Featured Writer

Adjoa Burrowes, Writer and Illustrator

"Itís not an easy path. You really have to love it."

Beautiful words plus vivid images. That's the basic formula for a picture book. Typically, one person supplies one half of that equation and somebody else provides the other. But in the case of Adjoa Burrowes, she is the talent that does both. Although an author, Burrowes defines herself as an artist first. "That's been my destiny. Art found me. It steered me."

Her talent was evident from an early age. "In grammar school, my brother and I won just about every art award there was in the school," she recalled of her grade school days in Chicago. "It got to the point that the other kids didn't even want to enter a contest with those Jackson kids."

She followed her artist's journey by attending Lane Technical High School in Chicago where a teen could major in art, then Howard University where she got a degree in fine arts and printmaking. Now, she's a senior graphic artist at the northern Virginia campus of Georgetown University. Burrowes' entree into children's literature came while working as a graphic designer in California. She was a freelancer for an educational publisher. One day while reviewing Burrowes' art portfolio, the art director said, "Girl, you really need to be doing childrenís books." This pragmatic mother of three responded by saying, "Do you have any work for me?"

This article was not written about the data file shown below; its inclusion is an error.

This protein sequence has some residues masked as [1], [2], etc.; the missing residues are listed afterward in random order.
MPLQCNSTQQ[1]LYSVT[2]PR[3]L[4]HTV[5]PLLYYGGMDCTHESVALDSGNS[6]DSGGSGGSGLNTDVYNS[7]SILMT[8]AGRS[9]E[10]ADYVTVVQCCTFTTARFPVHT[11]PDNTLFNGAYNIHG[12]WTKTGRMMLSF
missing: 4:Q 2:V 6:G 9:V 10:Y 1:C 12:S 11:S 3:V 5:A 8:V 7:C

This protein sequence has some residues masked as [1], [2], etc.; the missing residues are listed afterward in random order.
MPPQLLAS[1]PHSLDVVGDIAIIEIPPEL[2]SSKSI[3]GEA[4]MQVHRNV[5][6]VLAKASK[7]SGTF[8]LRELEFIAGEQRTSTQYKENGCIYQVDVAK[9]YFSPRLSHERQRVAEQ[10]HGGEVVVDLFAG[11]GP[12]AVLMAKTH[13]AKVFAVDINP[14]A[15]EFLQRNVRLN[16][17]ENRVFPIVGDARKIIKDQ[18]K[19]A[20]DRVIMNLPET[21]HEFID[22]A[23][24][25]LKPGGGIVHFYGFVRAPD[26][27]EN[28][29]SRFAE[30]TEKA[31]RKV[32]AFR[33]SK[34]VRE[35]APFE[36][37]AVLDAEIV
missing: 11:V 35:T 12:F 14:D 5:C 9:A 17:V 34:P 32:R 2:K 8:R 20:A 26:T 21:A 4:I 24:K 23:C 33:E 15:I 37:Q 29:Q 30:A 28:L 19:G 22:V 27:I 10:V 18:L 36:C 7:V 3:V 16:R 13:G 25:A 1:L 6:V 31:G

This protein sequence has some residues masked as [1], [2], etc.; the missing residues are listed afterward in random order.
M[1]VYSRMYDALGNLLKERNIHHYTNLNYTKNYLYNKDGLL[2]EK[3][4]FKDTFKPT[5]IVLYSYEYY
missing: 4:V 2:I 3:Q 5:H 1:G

"As a matter of fact, yes," replied the director who hired Burrowes to create some educational posters. Since then, Burrowes has illustrated over a dozen picture books. A few of the most recent ones include: My Steps, published in 1996, and in 2000, Grandma's Purple Flowers and Everybody Wears Braids, two books which she both wrote and illustrated. See more of Adjoa Burrowes' art work by clicking on absolutearts.com/portfolios/a/adjoa.

Just like her interest in art, Burrowes' interest in words started young, too. "I started writing in grammar school after my mother passed away," she explained. Composing picture books has become a way for her to combine both creative passions.

"Things just flowed," she said of her successes in the competitive art world. Unlike so many would-be artists, she said, "I never thought art impractical." However, she does allow that although practicing one's art is not impractical or impossible, that does not mean it isn't challenging. "Keep pursuing your dreams and ideas. It's not an easy path," she admonished. "You really have to love it."